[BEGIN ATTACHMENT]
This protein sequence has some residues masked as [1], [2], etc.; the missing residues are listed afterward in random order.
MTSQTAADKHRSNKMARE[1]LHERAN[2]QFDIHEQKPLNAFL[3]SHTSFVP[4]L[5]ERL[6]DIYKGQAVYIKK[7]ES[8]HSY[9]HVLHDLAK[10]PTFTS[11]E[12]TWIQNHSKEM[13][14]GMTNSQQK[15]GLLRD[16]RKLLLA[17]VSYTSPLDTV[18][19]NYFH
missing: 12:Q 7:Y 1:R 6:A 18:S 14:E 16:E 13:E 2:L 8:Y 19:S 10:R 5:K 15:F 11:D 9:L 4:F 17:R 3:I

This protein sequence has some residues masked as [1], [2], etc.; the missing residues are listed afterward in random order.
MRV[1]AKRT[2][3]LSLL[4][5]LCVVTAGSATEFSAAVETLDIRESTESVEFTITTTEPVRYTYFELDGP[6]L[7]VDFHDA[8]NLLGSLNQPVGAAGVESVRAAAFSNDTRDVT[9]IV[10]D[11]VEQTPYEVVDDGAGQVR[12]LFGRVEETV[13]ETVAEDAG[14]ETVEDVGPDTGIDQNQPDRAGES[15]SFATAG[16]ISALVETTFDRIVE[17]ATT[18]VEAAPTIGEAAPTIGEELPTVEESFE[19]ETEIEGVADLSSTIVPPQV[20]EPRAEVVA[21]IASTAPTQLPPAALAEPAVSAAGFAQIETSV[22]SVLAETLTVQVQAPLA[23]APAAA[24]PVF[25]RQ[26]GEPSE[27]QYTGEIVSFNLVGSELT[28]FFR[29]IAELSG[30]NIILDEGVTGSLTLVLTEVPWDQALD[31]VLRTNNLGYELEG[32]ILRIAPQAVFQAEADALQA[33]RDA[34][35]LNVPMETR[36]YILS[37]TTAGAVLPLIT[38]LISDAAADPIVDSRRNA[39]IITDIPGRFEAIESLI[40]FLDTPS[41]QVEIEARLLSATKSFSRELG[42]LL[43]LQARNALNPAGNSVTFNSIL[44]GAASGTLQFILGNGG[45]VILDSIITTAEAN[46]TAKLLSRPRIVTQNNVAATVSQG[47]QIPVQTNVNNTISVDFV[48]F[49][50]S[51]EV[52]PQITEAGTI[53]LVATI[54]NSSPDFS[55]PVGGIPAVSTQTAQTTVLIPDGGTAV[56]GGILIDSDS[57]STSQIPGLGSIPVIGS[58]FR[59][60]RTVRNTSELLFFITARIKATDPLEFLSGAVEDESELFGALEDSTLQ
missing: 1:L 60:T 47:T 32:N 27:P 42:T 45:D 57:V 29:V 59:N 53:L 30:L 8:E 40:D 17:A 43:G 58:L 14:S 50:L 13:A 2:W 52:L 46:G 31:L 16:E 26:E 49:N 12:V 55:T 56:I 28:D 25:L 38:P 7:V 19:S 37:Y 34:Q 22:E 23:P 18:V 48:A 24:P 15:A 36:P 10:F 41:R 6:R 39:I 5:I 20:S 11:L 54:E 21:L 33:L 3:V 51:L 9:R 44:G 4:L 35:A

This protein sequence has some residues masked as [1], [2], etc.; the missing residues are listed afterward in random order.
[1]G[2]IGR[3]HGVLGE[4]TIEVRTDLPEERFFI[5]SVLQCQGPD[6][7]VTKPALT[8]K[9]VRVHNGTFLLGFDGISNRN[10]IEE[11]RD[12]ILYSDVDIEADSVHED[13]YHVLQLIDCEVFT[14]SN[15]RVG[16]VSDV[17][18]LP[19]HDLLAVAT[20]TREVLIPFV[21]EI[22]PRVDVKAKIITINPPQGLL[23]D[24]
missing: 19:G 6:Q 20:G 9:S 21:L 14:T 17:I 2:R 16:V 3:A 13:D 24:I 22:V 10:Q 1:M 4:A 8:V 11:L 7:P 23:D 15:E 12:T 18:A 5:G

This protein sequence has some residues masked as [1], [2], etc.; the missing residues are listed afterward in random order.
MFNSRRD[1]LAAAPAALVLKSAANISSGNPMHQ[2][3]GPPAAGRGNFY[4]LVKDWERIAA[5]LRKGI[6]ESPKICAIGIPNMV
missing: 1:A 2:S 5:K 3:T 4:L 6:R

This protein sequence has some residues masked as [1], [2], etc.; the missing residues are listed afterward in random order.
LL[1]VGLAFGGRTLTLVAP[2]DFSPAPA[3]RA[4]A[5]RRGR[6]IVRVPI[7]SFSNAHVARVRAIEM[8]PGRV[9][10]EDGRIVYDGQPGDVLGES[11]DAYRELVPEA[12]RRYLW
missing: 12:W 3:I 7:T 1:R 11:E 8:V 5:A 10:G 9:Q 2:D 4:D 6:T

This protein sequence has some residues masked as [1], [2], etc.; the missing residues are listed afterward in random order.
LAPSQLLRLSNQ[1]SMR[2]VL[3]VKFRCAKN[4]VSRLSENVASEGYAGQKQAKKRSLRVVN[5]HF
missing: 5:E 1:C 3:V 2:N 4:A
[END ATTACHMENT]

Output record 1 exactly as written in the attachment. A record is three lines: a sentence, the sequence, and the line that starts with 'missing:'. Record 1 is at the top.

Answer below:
This protein sequence has some residues masked as [1], [2], etc.; the missing residues are listed afterward in random order.
MTSQTAADKHRSNKMARE[1]LHERAN[2]QFDIHEQKPLNAFL[3]SHTSFVP[4]L[5]ERL[6]DIYKGQAVYIKK[7]ES[8]HSY[9]HVLHDLAK[10]PTFTS[11]E[12]TWIQNHSKEM[13][14]GMTNSQQK[15]GLLRD[16]RKLLLA[17]VSYTSPLDTV[18][19]NYFH
missing: 12:Q 7:Y 1:R 6:A 18:S 14:E 16:E 13:E 2:L 8:Y 19:S 10:R 5:K 15:F 11:D 9:L 4:F 17:R 3:I